Ophthalmology Business

MAY 2013

Ophthalmology Business is focused on business topics relevant to the entrepreneurial ophthalmologist. It offers editorial, opinion, and practical tips for physicians running an ophthalmic practice. It is a companion publication of EyeWorld.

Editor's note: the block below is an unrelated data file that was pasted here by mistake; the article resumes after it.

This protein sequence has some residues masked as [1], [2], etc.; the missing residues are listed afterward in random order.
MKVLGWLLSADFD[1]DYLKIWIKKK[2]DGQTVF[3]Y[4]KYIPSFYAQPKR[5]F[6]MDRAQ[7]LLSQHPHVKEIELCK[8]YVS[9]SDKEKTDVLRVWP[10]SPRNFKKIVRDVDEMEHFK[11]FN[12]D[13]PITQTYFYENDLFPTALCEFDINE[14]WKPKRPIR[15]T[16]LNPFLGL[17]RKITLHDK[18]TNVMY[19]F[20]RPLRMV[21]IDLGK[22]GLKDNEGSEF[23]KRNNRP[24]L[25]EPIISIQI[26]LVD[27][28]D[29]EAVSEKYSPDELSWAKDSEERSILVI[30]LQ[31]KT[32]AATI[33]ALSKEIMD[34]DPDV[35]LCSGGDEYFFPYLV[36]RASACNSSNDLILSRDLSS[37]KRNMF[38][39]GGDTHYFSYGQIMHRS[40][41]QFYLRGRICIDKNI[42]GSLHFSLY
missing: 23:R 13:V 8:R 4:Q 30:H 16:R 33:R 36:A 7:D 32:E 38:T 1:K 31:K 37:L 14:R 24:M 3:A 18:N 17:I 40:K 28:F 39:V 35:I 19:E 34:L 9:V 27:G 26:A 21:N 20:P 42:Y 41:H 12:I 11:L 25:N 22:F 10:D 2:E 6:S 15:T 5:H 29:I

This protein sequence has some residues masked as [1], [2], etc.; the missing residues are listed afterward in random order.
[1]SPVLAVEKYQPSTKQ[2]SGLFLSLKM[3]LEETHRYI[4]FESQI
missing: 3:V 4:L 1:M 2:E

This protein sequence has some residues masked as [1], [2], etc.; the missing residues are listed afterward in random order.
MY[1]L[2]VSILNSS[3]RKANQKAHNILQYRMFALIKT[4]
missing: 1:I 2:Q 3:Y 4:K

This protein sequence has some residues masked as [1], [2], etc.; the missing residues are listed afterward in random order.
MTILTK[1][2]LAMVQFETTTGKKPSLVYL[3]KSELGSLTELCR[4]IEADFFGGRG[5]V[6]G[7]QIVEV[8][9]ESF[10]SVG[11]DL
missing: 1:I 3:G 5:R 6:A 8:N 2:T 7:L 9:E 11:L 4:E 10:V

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Make yourself invaluable to your new employers by Michael D. Brown, CHBC W e have now seen the paradigm shift to where many physician practices are being sold to hospitals and/or carriers. We are on the cusp of the MEGA shift in healthcare unlike anything we've seen before. We are also starting to hear from these buyers about some early stage problems they are encountering concerning some of their physician purchases and the attitude displayed therein. To investigate these issues, one must emphasis that you make yourself invaluable to your employer. This is exactly where the concept of maximizing the three "As" is essential and critical. You as physicians must make yourself: • Available • Affordable • Affable Each of these critical "As," when accomplished, will make you invaluable to your employer. Available You must be available to work the hours needed for both patients and your employees. That means work- ing extended hours and/or Saturday hours or simply non-traditional hours. Today patients have choices and demand convenient patientdriven hours. A more flexible schedule is a must in today's healthcare world. Affordable This is the key to a successful business model that will allow you to be price sensitive to patients, carriers, and the market as a whole. In healthcare today, you have to have a price point that is median in the market. More and more patients are having a higher co-share, paying more and higher deductibles, and taking more of the burden of cost on themselves. Your fee schedule and management is critical to today's market. Affable This is essential to survival in today's healthcare environment. It is no longer acceptable to not be on time, pleasant, and knowledgeable of the history of the patient. The expectation of the patient at the minimum is to have a conversation with the doctor—conversation, not a one-way discussion. Having a pleasant personality and knowing the art of communication are demanded today. The number one complaint we see in our surveys is untimeliness of the physician and the lack of conversation; therefore, a lack of understanding leads to poor healthcare. Patients leave practices for two critical reasons: personality and communication (the lack therein from the physician). These concepts are expected in today's healthcare marketplace. Expect your new employer, as well as the patients, will want a physician to be on time, price sensitive, caring, and personable. We are on the verge of the biggest paradigm shift in healthcare we have ever seen. Physicians are being sold every day to hospitals and carriers, and those new buyers will only keep physicians who follow this creed. These rules or guideposts are not new. We have been preaching these concepts for years. You must follow the three "As" to survive and be successful in today's marketplace: affordability, availability, and affability (personality). Don't think that today's new employers are the same old, same old—they are not! They're creative, resourceful, strategic thinkers, and know where they are going. Be invaluable so when the tram leaves the station, you will be on it. Don't miss this one—it's the last one out. OB Mr. Brown is president, Health Care Economics, Indianapolis. He can be contacted at 317-5769600. May 2013 • Ophthalmology Business eZine 23

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